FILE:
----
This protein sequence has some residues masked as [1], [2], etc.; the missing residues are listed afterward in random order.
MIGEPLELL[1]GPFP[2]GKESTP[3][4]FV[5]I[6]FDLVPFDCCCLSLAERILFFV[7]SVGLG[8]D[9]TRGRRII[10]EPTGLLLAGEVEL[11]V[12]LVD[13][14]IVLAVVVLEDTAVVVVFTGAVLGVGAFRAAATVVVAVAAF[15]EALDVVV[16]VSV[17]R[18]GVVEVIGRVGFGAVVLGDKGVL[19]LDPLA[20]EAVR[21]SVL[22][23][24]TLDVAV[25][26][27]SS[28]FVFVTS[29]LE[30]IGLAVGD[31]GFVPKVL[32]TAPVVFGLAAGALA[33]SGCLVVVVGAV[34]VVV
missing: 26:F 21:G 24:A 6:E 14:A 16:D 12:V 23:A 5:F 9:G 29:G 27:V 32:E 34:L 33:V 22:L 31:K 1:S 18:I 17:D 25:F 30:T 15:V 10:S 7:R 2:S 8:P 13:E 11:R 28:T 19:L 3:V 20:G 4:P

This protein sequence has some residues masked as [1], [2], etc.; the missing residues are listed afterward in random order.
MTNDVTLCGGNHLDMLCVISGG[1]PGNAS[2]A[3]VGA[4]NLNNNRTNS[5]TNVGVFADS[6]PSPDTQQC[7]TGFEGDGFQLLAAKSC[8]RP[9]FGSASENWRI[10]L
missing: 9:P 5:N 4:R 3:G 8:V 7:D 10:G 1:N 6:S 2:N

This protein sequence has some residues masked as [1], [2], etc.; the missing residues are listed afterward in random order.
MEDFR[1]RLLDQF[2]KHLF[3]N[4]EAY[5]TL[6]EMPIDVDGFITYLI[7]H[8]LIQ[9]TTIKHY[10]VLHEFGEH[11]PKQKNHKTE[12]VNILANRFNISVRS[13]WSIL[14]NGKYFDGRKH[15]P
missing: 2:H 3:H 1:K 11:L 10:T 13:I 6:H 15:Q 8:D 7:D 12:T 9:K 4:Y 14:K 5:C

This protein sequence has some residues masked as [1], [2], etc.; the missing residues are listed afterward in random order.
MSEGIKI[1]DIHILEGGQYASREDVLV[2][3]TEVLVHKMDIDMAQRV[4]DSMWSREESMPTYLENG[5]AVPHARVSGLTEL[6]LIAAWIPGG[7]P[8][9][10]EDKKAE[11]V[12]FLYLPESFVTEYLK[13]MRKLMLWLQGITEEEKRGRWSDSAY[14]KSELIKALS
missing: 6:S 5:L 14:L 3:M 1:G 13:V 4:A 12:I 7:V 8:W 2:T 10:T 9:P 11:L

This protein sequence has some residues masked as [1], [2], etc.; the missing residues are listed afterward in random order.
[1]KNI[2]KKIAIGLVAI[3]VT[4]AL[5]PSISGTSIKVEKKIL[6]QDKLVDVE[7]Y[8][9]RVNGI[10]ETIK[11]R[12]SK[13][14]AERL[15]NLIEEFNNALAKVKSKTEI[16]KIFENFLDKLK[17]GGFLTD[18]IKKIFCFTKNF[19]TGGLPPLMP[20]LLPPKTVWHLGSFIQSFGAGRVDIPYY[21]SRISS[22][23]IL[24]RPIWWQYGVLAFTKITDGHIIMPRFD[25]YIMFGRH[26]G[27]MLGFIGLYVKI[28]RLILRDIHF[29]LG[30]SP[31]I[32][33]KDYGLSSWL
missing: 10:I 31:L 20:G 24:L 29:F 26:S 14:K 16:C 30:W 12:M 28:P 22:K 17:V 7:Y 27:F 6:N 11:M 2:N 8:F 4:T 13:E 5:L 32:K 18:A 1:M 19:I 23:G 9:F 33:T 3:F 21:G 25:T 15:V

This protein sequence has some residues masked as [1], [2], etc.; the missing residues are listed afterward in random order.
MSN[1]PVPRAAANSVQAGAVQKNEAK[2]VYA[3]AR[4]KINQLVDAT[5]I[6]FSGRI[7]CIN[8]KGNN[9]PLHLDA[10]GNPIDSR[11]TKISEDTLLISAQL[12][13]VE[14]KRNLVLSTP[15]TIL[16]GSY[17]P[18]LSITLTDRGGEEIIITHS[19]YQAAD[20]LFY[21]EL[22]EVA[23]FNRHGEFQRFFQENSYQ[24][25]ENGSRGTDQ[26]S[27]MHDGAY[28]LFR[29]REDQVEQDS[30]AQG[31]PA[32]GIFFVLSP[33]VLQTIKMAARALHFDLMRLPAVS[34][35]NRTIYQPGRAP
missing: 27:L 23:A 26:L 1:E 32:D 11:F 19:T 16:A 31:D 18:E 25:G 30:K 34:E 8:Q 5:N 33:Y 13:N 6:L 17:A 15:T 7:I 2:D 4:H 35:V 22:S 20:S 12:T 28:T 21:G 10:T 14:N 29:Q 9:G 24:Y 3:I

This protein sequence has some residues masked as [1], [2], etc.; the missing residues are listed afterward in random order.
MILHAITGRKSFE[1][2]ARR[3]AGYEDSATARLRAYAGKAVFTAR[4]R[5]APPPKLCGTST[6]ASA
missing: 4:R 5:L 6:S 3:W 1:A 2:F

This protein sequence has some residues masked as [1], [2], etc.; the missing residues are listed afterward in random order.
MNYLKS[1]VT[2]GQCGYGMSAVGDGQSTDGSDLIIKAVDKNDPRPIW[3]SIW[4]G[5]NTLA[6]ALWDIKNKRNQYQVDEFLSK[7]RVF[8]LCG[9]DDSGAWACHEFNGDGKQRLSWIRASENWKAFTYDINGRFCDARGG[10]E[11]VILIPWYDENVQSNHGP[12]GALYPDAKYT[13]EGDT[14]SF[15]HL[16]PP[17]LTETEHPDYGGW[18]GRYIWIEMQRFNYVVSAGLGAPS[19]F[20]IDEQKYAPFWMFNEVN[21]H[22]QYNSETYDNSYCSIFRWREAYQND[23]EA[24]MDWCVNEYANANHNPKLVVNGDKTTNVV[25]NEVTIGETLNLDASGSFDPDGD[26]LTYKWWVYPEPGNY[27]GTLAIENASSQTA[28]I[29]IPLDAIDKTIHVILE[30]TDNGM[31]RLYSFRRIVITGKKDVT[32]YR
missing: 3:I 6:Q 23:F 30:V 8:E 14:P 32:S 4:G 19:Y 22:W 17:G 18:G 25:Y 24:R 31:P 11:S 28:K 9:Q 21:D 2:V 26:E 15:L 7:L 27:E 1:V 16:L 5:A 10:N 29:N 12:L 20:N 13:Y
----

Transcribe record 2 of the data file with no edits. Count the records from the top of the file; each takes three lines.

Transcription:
This protein sequence has some residues masked as [1], [2], etc.; the missing residues are listed afterward in random order.
MTNDVTLCGGNHLDMLCVISGG[1]PGNAS[2]A[3]VGA[4]NLNNNRTNS[5]TNVGVFADS[6]PSPDTQQC[7]TGFEGDGFQLLAAKSC[8]RP[9]FGSASENWRI[10]L
missing: 9:P 5:N 4:R 3:G 8:V 7:D 10:G 1:N 6:S 2:N